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Russia to build up nuclear forces if New START not ratified - Putin

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Russia will be forced to build up its nuclear forces if the United States does not ratify the New Strategic Arms Ratification Treaty, Putin told CNN in an interview to air on Wednesday.

Russia will be forced to build up its nuclear forces if the United States does not ratify the New Strategic Arms Ratification Treaty, Putin told CNN in an interview to air on Wednesday.

"That's not our choice. We don't want that to happen. But this is not a threat on our part," Putin told CNN's Larry King. "We've been simply saying that this is what all of us expects to happen if we don't agree on a joint effort there."

Russian President Dmitry Medvedev and U.S. President Barack Obama signed the new treaty on April 8 in Prague to replace the START 1 agreement that expired in December 2009. It can only come into force after it is ratified by both houses of the Russian parliament and the U.S. Senate.

Russia has said it will act symmetrically with the United States regarding treaty ratification, but the treaty has met strong Republican opposition in the U.S. Senate over concerns that it may weaken U.S. anti-missile defenses.

The Republicans won a solid majority in the U.S. congressional elections in early November, meaning Obama has until January, when the new Congressmen take up their positions, to try to push the treaty through.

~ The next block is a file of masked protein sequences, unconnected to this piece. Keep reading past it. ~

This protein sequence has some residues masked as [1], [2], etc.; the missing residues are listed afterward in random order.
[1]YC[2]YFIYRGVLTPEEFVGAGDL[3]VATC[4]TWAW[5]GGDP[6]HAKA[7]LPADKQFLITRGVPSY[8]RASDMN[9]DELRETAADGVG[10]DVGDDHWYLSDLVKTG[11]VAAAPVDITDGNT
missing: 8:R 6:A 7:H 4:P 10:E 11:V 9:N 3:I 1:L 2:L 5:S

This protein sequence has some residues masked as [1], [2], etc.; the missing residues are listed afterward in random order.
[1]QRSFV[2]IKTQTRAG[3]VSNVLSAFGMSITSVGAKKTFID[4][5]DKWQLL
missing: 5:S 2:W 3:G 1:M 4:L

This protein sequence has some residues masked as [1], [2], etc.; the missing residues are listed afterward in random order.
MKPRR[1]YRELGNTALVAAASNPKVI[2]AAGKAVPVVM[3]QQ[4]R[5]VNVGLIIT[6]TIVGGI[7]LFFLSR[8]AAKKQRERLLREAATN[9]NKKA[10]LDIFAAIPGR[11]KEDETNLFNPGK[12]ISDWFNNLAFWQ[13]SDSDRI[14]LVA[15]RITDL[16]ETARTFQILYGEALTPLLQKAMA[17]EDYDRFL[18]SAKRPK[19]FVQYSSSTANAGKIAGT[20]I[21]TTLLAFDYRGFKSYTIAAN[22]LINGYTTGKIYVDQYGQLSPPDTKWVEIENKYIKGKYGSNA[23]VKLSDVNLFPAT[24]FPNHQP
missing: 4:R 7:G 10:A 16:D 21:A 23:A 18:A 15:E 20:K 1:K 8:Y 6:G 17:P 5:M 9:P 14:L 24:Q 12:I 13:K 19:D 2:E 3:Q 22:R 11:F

Putin said it would take "a very dumb nature" for the United States to ignore its own interests, but if it does, "then we'll have to react somehow," including by deploying new nuclear missile technology.

Putin said that without the treaty, Russia will have to arm itself against the "new threats" posed by U.S. plans for a European-based missile defense system.

"We have been told that you'll do it in order to secure you against the, let's say, Iranian nuclear threat," Putin said. "But such a threat, as of now, doesn't exist."

The new Russian-U.S. pact obligates both nations to cap their fielded strategic nuclear weapons to 1,550 warheads, while the number of deployed and non-deployed delivery vehicles must not exceed 800 on either side.

King asked Putin what he thought about one of the cables disclosed by Wikileaks on Sunday in which U.S. Defense Secretary Robert Gates describes the Russian government as an "oligarchy run by the security services."

"When we are talking with our American friends and tell them, there are systemic problems in this regard, we can hear from them 'Don't interfere with our affairs. This is our tradition and it's going to continue like that.' We are not interfering," Putin said. "But to our colleagues, I would also like to advise you, don't interfere either [with] the sovereign choice of the Russian people."

The Russian Prime Minister also told CNN that he would make a "concerted decision" with Medvedev about whether he would seek the presidency again in 2012 when the time comes.

"We'll see. There is still quite time before the elections take place," Putin said, adding that another WikiLeaks claim that he plays Batman to Medvedev's Robin was "aimed to slander one of us."

"The truth of the matter is, this is about our interaction, which is an important factor of the domestic policies in this country. But to be honest with you, we didn't suspect that this would be done with such arrogance, with such a push and, you know, being so unethically done."

MOSCOW, December 1 (RIA Novosti)

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